Even as all these Exodus headlines have been coming out, the pressure on Serbia to recognize the disaster of a state only intensifies, while permanent Congressman Eliot Engel drafts a resolution to give it “observer” status at the UN like its almost-as-fictitious counterpart Palestine. Just this month Washington Times got duped into publishing longtime Albanian shill David L. Phillips’ “Why Serbia must recognize Kosovo’s Independence,” and Kosovo’s fanatical leadership continues its PR, from its own little world:

Hashim Thaci: Even Serbia Will Recognize Kosovo in the Not So Distant Future
(Novinite Insider (Bulgaria) interview, Feb. 18, 2015)

Kosovo became a state only 7 years ago and is now recognised by the majority of UN members. We became members of international bodies such as IMF and World Bank as well as International Olympics Committee. Independence of Kosovo helped Balkans become a stable and peaceful region. I think that after a long and dark century under Serbian occupation and communist rule, as well as genocidal war in 1999, Kosovo today can stand tall and proud of its position in the new regional geopolitical architecture….Recognition of Kosovo is a one-way street. One day in not so distant future even Serbia will recognise Kosovo and our flag will wave in Belgrade because EU will demand full and good neighbourly relations between candidate countries aspiring EU membership.

(Later in 2015 Thaci called the EU-forced relations-normalizing dialogue what it was, saying Serbia has already “de facto recognised Kosovo is an independent state”. “Every day Belgrade has been taking steps which bring it closer to the official recognition of Kosovo.”)

Nor did the bad news from Kosovo chasten it out of again asking — the same month as all the Exodus news — for the coveted recognition it’s always sought: Kosovo seeks recognition from Israel (World Jewish Congress, Feb. 26, 2015)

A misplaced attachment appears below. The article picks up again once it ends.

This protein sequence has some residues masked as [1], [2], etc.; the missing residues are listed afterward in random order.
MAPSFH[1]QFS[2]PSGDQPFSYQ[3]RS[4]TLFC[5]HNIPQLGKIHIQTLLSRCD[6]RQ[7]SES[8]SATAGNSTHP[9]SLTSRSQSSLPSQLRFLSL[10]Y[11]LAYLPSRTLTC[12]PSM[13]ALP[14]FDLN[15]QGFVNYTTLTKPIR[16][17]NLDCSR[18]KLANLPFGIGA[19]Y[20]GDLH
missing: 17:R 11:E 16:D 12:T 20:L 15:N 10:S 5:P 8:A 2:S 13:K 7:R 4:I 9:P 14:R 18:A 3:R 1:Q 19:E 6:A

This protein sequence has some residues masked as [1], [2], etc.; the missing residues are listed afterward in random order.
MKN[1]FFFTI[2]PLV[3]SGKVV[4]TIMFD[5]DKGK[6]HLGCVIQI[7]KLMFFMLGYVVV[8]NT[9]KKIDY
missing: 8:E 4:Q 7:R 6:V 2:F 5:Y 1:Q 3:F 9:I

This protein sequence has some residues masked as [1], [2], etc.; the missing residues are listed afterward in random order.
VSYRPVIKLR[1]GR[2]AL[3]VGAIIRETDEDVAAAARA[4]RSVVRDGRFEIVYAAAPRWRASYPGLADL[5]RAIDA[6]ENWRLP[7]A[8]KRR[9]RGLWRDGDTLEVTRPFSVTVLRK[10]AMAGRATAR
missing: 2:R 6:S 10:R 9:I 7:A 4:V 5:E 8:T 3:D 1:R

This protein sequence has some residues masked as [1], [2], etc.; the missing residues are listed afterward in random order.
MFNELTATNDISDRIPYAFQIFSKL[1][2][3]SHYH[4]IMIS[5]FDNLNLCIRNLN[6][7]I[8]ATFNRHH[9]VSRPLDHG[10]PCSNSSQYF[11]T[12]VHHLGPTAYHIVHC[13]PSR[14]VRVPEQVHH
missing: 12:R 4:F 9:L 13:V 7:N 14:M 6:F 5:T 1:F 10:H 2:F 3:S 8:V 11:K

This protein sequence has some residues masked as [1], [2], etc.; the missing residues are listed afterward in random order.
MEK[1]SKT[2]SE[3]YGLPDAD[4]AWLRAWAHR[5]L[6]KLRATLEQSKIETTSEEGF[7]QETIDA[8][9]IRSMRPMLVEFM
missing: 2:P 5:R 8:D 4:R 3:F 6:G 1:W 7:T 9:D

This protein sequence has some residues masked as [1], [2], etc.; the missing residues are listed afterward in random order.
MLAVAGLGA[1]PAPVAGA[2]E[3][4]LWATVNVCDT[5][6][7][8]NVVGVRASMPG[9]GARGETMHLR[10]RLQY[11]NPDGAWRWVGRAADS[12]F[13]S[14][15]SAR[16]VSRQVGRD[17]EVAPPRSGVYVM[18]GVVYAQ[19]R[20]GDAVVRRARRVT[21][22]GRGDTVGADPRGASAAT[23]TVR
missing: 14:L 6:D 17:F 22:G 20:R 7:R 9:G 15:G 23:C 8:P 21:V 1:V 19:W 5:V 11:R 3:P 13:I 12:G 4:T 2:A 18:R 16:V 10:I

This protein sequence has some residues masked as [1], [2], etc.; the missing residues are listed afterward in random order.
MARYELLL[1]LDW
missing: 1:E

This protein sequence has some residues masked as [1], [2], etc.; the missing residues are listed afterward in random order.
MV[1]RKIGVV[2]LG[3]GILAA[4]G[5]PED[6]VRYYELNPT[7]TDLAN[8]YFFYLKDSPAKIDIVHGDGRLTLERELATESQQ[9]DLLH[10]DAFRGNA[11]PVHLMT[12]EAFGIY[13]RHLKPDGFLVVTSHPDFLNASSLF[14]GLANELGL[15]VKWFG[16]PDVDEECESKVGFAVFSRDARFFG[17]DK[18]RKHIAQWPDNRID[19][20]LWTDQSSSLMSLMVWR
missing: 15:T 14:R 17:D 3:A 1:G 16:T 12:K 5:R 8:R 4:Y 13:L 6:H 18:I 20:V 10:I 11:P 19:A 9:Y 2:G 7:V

In a speech before the Israel Council on Foreign Relations (ICFR), which operates under the auspices of the World Jewish Congress, Enver Hoxhaj, chairman of the Parliamentary Committee on Foreign Relations…said that the rise of the State of Israel was seen as a model for Kosovo in its struggle for independence and expressed admiration for the achievements of the Jewish state in many fields of endeavor. He stressed that as a student at the University of Vienna, he had become well acquainted with the writings of Theodor Herzl and these had served as an inspiration to him and some of his compatriots. […]

Theodor Herzl. Yasser Arafat. George Washington. Kosovo was inspired by them all — it just depends on who the audience is. Indeed, Kosovo is the geographic Bill Clinton.

Perhaps the funniest part of it all is that when reading about the Exodus you’ll often find a sponsored link on the page listing “Flights to Kosovo.” The travel industry hasn’t gotten the memo that all the flight is FROM Kosovo.

(Oh, he’s waving good-bye.)



Kosovans from the city of Pristina walk on a street in [Albanicidal] Belgrade…Photo: Anadolu Agency/Getty Images



Serbian border police stop Kosovars trying to cross the border to Hungary, as they walk in a field near the town of Subotica, (REUTERS/Marko Djurica)



Kosovar children cry after they crossed illegally the Hungarian-Serbian border with their family (REUTERS/Laszlo Balogh)



A Kosovo man carries his baby as he illegally crosses the Hungarian-Serbian border near the village of Asotthalom (Reuters)

Am I the only one who finds these images hilarious? They’re visual documentation that ethnic supremacy can backfire. And that fake tears can lead to real ones.

In five months we’ll see how Kosovo’s 10th “anniversary” goes. Hold on to your hijabs.